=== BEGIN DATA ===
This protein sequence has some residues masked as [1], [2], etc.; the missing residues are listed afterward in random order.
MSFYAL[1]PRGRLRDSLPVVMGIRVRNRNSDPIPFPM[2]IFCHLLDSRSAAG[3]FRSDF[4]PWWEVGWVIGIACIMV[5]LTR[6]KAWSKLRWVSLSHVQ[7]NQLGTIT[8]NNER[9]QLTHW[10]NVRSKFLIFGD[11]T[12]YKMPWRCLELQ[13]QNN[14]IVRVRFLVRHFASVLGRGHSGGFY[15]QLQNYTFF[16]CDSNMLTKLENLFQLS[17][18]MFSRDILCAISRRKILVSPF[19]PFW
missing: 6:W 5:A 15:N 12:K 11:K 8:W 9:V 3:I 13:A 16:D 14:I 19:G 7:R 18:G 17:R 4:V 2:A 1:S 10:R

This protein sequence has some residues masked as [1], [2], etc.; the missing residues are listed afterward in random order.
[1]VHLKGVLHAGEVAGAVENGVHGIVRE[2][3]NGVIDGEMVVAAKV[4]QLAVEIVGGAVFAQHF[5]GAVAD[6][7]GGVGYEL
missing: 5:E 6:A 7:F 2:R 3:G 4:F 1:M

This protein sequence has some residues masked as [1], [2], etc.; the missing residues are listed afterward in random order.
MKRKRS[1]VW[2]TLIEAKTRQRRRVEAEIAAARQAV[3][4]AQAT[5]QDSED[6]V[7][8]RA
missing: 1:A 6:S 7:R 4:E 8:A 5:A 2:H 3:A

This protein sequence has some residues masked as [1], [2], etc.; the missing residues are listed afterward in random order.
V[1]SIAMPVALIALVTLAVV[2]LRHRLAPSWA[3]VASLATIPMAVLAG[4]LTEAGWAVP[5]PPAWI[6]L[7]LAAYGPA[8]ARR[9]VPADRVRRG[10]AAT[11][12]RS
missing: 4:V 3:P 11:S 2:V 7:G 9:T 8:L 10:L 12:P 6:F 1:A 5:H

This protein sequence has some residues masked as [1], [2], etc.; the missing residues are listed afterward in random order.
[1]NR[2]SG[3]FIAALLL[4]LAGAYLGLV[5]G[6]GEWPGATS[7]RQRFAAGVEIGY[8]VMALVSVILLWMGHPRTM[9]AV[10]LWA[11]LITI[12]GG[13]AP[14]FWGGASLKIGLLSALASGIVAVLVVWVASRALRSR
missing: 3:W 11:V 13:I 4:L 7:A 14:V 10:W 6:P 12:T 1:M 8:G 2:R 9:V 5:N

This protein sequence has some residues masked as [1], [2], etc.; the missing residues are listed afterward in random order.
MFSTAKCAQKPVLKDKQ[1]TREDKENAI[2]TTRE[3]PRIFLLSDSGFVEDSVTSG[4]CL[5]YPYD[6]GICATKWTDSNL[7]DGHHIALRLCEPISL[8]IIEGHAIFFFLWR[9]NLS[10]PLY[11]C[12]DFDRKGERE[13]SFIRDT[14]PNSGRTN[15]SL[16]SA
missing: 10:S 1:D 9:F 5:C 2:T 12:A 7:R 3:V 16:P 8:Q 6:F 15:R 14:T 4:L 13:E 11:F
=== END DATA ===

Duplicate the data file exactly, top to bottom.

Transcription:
This protein sequence has some residues masked as [1], [2], etc.; the missing residues are listed afterward in random order.
MSFYAL[1]PRGRLRDSLPVVMGIRVRNRNSDPIPFPM[2]IFCHLLDSRSAAG[3]FRSDF[4]PWWEVGWVIGIACIMV[5]LTR[6]KAWSKLRWVSLSHVQ[7]NQLGTIT[8]NNER[9]QLTHW[10]NVRSKFLIFGD[11]T[12]YKMPWRCLELQ[13]QNN[14]IVRVRFLVRHFASVLGRGHSGGFY[15]QLQNYTFF[16]CDSNMLTKLENLFQLS[17][18]MFSRDILCAISRRKILVSPF[19]PFW
missing: 6:W 5:A 15:N 12:K 11:K 8:W 9:V 3:I 13:A 16:D 14:I 19:G 7:R 18:G 17:R 4:V 2:A 1:S 10:R

This protein sequence has some residues masked as [1], [2], etc.; the missing residues are listed afterward in random order.
[1]VHLKGVLHAGEVAGAVENGVHGIVRE[2][3]NGVIDGEMVVAAKV[4]QLAVEIVGGAVFAQHF[5]GAVAD[6][7]GGVGYEL
missing: 5:E 6:A 7:F 2:R 3:G 4:F 1:M

This protein sequence has some residues masked as [1], [2], etc.; the missing residues are listed afterward in random order.
MKRKRS[1]VW[2]TLIEAKTRQRRRVEAEIAAARQAV[3][4]AQAT[5]QDSED[6]V[7][8]RA
missing: 1:A 6:S 7:R 4:E 8:A 5:A 2:H 3:A

This protein sequence has some residues masked as [1], [2], etc.; the missing residues are listed afterward in random order.
V[1]SIAMPVALIALVTLAVV[2]LRHRLAPSWA[3]VASLATIPMAVLAG[4]LTEAGWAVP[5]PPAWI[6]L[7]LAAYGPA[8]ARR[9]VPADRVRRG[10]AAT[11][12]RS
missing: 4:V 3:P 11:S 2:V 7:G 9:T 8:L 10:L 12:P 6:F 1:A 5:H

This protein sequence has some residues masked as [1], [2], etc.; the missing residues are listed afterward in random order.
[1]NR[2]SG[3]FIAALLL[4]LAGAYLGLV[5]G[6]GEWPGATS[7]RQRFAAGVEIGY[8]VMALVSVILLWMGHPRTM[9]AV[10]LWA[11]LITI[12]GG[13]AP[14]FWGGASLKIGLLSALASGIVAVLVVWVASRALRSR
missing: 3:W 11:V 13:I 4:L 7:A 14:V 10:W 6:P 12:T 1:M 8:G 2:R 9:V 5:N

This protein sequence has some residues masked as [1], [2], etc.; the missing residues are listed afterward in random order.
MFSTAKCAQKPVLKDKQ[1]TREDKENAI[2]TTRE[3]PRIFLLSDSGFVEDSVTSG[4]CL[5]YPYD[6]GICATKWTDSNL[7]DGHHIALRLCEPISL[8]IIEGHAIFFFLWR[9]NLS[10]PLY[11]C[12]DFDRKGERE[13]SFIRDT[14]PNSGRTN[15]SL[16]SA
missing: 10:S 1:D 9:F 5:C 2:T 12:A 7:R 3:V 16:P 8:Q 6:F 15:R 14:T 4:L 13:E 11:F